Greetings, Toadlets! Nice to return from a post-GDC blackout on social media and my own fiefdom. I chronicled GDC 2016 exclusively at Gamasutra and can’t wait to have many more.
It’s been busy busy busy getting back in the swing of things: current gigs, working on the game, following up on opportunities from GDC, never-ending home improvement projects, trying to spend some quality time with my toad and friends after lacking recovery time from GDC.
In the blur numbed by work and life, I barely had the time to breathe. But some of my friends and family are going through some difficult times right now with really hating their jobs or knowing they’re about to lose them. I have the inverse problem of being bombarded with work and being unsure what to delegate and what to drop. Either way, it made me stop and think.
In two weeks, I’ll be speaking at East Coast Games Conference in Raleigh about how indie developers can thrive in business. One of the topics I’ll be addressing are ways that indie developers can make money without a job. (Meantime, I’ve proposed talks to other events dedicated ENTIRELY to this topic.)
Paula Pant of Afford Anything found a very stable passive income stream in real estate rental. In this particular post, she outlined how she did it by getting a multi-family property. Now, Sonic Toad is definitely not a real estate investing blog; this is a space for creative professionals (with a majority working in video games) to develop business acumen, dish about the indie life, and have a heaping helping of random-ass herpetology and life stuff while they’re at it. But it’s a place where I want to break taboos (like Paula has awesomely done for anyone who follows her blog, doing breakdowns of how much she earns and spends on her properties every month to realistically show how much one can make) as well as show my readership alternatives to the “go to a job and take home paycheck” model as well as other lifestyles that go beyond the norm.
Financial freedom means different things to different people.
I’d been quite resistant to the idea of becoming a landlord for a long time, but going by how badly I wanted to pass out the other day but still had to report to a client totally made me reconsider it. Re-reading some of Paula’s posts made me wonder if I should’ve tried for a multi-family instead of getting a 1-bedroom condo I’d only rent out as an afterthought.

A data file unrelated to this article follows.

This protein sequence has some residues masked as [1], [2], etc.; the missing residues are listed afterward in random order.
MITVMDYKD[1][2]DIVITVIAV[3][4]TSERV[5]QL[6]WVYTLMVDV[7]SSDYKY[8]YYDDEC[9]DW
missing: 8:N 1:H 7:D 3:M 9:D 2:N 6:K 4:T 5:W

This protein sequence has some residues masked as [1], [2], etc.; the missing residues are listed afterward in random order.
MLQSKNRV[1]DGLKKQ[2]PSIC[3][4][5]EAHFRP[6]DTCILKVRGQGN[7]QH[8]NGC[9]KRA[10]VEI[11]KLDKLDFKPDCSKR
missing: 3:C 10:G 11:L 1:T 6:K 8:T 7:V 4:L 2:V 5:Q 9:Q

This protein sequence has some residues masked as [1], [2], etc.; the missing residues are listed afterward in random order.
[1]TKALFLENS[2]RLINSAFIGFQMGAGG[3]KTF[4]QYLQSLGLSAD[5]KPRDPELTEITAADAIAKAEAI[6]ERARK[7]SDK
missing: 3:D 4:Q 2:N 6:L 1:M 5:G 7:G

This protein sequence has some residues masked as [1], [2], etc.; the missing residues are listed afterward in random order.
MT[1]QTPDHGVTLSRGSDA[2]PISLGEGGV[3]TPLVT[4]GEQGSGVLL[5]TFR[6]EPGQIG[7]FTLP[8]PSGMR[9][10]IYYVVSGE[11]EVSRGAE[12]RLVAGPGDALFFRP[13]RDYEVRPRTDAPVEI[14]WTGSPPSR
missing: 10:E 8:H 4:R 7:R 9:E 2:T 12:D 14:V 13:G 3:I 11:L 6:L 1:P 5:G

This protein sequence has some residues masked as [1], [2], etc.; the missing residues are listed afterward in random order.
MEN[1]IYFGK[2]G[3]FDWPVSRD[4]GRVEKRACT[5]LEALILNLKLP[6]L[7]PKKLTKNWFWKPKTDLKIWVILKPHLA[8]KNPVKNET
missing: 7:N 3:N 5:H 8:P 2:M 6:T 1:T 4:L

But the finances and potential hassles one has of owning rental property aside, it’s just one method that may work for you. Something I’m still considering but I honestly prefer the online business model and ways to rack up royalties, affiliate commissions, and other forms of IP that can’t catch on fire, be damaged in a hurricane, or get subject to zoning changes or eminent domain. Because even if Steam refuses to sell every single game I produce, there are other channels!
Both rental income and passive royalty income require upfront work, a great deal of it, to attain financial freedom. But like I always say, you need to approach these things with a different mindset than how you approach asking an employer for a job. That mindset gets deeply perpetuated and puts up mental blocks that make attaining financial freedom harder: for instance, I’m with Wealthy Single Mommy, to hell with doing your own laundry. Paying a laundromat sounds like a stupid indulgence to employment-minded people, even broke-ass indie developers, but trust: getting just 1-3 extra hours from outsourcing tasks like this adds up.
I got a friend right now who’s very miserable at her job and wants to quit: her goal is to build a Fuck You Fund.
Having 1-3 extra hours a week to do freelance gigs, looking for a new job, reputation-building activity (ie, revamping your LinkedIn profile, starting a blog and website), or even just crucial self-care activity like hanging out with friends or pets is waaaaay better for you than toiling over a pile of laundry. Go ahead, let those people who will call you lazy or “think you’re too good” go have fun slaving over these chores you’re better off outsourcing. If you’ve got a washing machine in your house, maybe it’s not laundry that’s the big time suck for you but something else. Either way, delegating these things is so freaking important if you want financial freedom!
I’d definitely rather be working on games and scoring gigs than hunched over a dryer pairing socks. A freelance writing gig here, selling something laying around on ebay there– it all adds up. Wanna know how much? Here’s my lifetime ebay earnings!
With that said, it requires a mindset shift to start making your way towards your financial freedom goals. Unless you randomly come into a huge sum of money such as an inheritance or in the case of devs who get compensated in royalties and the game happens to do well, that path to freedom is likely going to be pretty slow.
Game devs are definitely not unfamiliar with this feeling!
Make a goal and figure out what you can do to get there. Maybe it’s to build a smaller game you can push out faster, a Fuck You Fund, making it to a vital conference like GDC where you can find the opportunities you need.
I hocked all my business clothing and other things relating to the accounting profession and corporate life on ebay in the summer of 2014. It gave me a mini Fuck You Fund that paid three months of rent so I could work on the Tao of Gord and look for work I found far less soul-sucking than going back to a tax office.
You might built your Fuck You Fund through freelance gigs, odd jobs around the neighborhood, selling possessions and finds, or renting out other stuff you have.
What are some ways that you’re reaching your financial freedom goals? How have you built up your Fuck You Fund? Share and discuss!